MANCHESTER BY THE SEA – Still Waters Run Deep


Directed by Kenneth Lonergan
Starring Casey Affleck, Lucas Hedges, Michelle Williams


Lee (Casey Affleck) might not be happy with his life, but his position as a janitor in Quincy at least affords him a kind of emotional numbness that he is comfortable with. When his brother dies, he finds himself forced to return to the town of Manchester-by-the-Sea, Massachusetts to arrange a funeral and look after his nephew Patrick (Lucas Hedges). Neither is the easiest thing for Lee. He has a dark history with the town and would prefer not to be there, and with no experience in dealing with teenage children or how to work through emotional crisis, he is in for a tough time.

This is a film about gruff uncommunicative men learning how to communicate.

Actually, to be entirely accurate, this is a film about gruff uncommunicative men failing to learn how to communicate, but they try. That attempt is enough in Manchester By The Sea; that stretch for character development seems more realistic than some sudden 11th hour acquisition of emotional intelligence. They are defined by the social environment around them, that of a working fishing community with deep historical roots, and any growth is shaped by that. Fortunately Manchester By The Sea is a master at utilising uncomfortable silence. It is part of the fabric of any conversation. Hence a little can say a lot, or the silence itself can speak volumes. Somehow characters are carved out of null space and “guy talk”, but they are convincing, and at times tragic.

Yet there is also an underlying current of gallows humour, appearing at the oddest times. Hence for something that could easily be a heavy emotional tale about death and emotional fragility, becomes a more nuanced piece, and extremely funny. This complexity adds to Manchester By The Sea, ensuring that it never becomes dour. It’s a fine line walked by writer/ director Kenneth Lonergan (Margaret, You Can Count on Me), but one that he absolutely nails.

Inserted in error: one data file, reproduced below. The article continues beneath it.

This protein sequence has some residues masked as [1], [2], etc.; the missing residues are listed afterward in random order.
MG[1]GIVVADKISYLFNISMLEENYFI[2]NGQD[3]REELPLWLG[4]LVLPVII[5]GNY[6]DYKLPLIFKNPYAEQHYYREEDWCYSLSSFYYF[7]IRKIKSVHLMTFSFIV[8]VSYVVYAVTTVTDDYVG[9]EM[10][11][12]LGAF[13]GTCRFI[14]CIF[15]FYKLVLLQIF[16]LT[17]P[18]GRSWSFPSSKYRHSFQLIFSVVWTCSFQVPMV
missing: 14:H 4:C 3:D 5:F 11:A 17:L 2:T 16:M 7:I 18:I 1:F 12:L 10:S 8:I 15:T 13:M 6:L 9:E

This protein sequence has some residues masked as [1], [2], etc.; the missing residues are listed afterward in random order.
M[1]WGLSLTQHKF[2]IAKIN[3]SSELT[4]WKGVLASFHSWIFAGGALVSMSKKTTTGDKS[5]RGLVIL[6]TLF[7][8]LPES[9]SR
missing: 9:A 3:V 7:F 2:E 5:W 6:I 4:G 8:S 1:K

Casey Affleck thrives here, giving it his all. It is such an immaculately contained performance, as he plays a man on the verge of emotional shut down, but you see his thought processes and feel the emotions that he’s struggling to keep under lock and key. Lucas Hedges is allowed a bit more verve, as the bereaved Patrick, throwing himself into teenage life in an attempt to avoid grief. The young actor stands toe to toe with Affleck, and the two produce some great exchanges, both comedic and with emotional depth.

Expressive, despite its laconic script, this is a moving piece grounded by a fine and terse performance from Affleck.